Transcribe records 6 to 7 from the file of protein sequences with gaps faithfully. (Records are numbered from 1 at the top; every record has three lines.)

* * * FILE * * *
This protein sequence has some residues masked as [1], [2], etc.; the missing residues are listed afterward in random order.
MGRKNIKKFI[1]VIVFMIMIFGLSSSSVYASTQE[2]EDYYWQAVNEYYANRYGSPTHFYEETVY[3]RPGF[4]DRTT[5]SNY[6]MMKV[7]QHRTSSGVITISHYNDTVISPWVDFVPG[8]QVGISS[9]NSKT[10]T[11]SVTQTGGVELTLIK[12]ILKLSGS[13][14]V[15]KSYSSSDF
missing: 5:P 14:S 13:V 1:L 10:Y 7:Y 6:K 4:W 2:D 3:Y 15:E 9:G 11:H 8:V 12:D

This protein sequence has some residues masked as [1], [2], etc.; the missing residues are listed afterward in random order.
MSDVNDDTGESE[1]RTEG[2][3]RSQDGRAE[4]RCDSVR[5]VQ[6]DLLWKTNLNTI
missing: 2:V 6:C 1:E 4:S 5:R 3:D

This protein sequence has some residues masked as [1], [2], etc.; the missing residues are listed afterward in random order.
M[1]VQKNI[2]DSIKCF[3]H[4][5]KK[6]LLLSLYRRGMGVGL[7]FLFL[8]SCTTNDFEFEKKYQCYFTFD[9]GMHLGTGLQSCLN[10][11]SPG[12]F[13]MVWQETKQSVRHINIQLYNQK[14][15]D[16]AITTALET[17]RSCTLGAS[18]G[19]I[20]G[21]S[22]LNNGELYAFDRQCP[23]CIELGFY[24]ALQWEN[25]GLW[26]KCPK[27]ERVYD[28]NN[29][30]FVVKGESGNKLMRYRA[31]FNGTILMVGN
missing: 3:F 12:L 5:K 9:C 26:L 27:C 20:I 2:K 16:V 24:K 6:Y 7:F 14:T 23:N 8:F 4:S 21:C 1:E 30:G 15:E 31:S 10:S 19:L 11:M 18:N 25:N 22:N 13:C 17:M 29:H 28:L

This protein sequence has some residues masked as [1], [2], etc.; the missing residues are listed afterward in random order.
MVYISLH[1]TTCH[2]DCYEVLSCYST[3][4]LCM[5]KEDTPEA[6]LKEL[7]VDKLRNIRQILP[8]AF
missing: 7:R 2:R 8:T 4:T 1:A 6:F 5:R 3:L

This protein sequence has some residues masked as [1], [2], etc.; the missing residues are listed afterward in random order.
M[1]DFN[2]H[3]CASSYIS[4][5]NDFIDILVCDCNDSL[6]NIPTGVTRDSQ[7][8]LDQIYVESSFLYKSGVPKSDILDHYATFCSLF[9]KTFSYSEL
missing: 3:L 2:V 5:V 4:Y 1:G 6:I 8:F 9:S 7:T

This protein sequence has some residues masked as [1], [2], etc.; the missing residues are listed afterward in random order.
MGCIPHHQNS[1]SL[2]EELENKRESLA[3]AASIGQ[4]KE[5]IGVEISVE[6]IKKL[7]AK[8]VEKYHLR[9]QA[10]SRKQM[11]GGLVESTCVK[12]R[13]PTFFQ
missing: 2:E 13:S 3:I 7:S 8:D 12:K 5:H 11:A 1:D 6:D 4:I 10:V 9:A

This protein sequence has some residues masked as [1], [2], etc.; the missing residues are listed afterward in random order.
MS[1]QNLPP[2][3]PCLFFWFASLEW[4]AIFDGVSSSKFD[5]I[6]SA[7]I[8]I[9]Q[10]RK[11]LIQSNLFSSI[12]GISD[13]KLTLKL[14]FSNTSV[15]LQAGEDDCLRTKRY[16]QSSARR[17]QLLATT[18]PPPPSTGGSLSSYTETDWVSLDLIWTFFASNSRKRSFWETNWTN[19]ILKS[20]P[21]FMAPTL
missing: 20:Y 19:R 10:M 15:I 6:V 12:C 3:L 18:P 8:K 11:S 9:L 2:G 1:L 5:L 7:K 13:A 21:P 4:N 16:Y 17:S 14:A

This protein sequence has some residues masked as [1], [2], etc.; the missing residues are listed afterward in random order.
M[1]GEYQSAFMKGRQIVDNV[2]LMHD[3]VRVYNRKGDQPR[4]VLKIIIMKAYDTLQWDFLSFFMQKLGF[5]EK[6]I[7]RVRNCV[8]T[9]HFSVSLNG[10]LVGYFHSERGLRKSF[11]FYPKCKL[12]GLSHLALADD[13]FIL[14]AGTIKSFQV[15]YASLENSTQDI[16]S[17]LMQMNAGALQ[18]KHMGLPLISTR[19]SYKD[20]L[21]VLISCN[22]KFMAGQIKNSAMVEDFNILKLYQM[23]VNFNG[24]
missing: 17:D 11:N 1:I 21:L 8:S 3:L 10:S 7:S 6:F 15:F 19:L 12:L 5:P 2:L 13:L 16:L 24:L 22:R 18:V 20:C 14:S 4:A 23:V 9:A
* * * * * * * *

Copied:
This protein sequence has some residues masked as [1], [2], etc.; the missing residues are listed afterward in random order.
MGCIPHHQNS[1]SL[2]EELENKRESLA[3]AASIGQ[4]KE[5]IGVEISVE[6]IKKL[7]AK[8]VEKYHLR[9]QA[10]SRKQM[11]GGLVESTCVK[12]R[13]PTFFQ
missing: 2:E 13:S 3:I 7:S 8:D 12:K 5:H 11:A 1:D 6:D 4:I 10:V 9:A

This protein sequence has some residues masked as [1], [2], etc.; the missing residues are listed afterward in random order.
MS[1]QNLPP[2][3]PCLFFWFASLEW[4]AIFDGVSSSKFD[5]I[6]SA[7]I[8]I[9]Q[10]RK[11]LIQSNLFSSI[12]GISD[13]KLTLKL[14]FSNTSV[15]LQAGEDDCLRTKRY[16]QSSARR[17]QLLATT[18]PPPPSTGGSLSSYTETDWVSLDLIWTFFASNSRKRSFWETNWTN[19]ILKS[20]P[21]FMAPTL
missing: 20:Y 19:R 10:M 15:I 6:V 12:C 3:L 18:P 8:K 11:S 9:L 2:G 1:L 5:L 7:K 13:A 21:P 4:N 16:Y 17:S 14:A